Sometimes it only takes a few frames to realise that you’re in for a treat. This was the case for me with Carl Theodor Dreyer’s 1928 masterpiece The Passion of Joan of Arc. It is however a film that I’d put off watching for a long time. Despite my interest in silent cinema and all the great things I’d read and heard, there was something about what little I knew of the film that put me off. Perhaps it was the subject matter (more on that later) or the idea that it would be a depressing and/or dull watch but either way it took a good five years from my first whiff of the film to actually sitting down to watch it. What a silly boy I was for those five years. Like many other renowned films that I’d put off viewing it is of course a superb movie that features some of the best acting, editing and camera placement I’ve ever seen.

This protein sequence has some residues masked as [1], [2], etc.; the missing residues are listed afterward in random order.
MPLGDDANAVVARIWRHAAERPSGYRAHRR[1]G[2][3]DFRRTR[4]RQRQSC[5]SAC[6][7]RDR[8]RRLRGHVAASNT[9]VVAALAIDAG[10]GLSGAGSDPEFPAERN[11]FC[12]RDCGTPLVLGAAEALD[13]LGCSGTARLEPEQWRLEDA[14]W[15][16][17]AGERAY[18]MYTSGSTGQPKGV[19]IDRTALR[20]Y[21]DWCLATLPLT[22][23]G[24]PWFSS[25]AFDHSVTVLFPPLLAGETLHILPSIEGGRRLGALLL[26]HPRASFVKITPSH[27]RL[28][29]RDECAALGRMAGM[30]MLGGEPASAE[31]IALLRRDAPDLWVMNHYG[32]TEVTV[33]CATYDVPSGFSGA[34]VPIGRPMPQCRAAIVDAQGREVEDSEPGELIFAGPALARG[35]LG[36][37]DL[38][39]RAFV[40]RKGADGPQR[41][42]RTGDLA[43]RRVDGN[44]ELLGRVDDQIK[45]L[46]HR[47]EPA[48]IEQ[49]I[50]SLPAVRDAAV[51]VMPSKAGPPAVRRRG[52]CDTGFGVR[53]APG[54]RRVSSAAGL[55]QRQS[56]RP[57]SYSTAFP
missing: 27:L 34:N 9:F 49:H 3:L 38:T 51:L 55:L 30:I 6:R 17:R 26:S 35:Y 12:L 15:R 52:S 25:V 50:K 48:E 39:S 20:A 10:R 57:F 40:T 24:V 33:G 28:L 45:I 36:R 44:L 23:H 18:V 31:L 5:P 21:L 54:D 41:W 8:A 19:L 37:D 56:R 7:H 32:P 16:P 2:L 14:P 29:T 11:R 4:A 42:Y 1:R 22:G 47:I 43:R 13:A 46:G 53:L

The film tells of the imprisonment, trial and (spoiler) execution of Joan of Arc (Noah’s wife) who claimed divine guidance and lead France to several important military victories during the Hundred Year’s War before being captured by the English and tried for heresy, all by the age of nineteen. The film draws on the five hundred year old transcripts of the trial and indeed original documents form the basis of the script.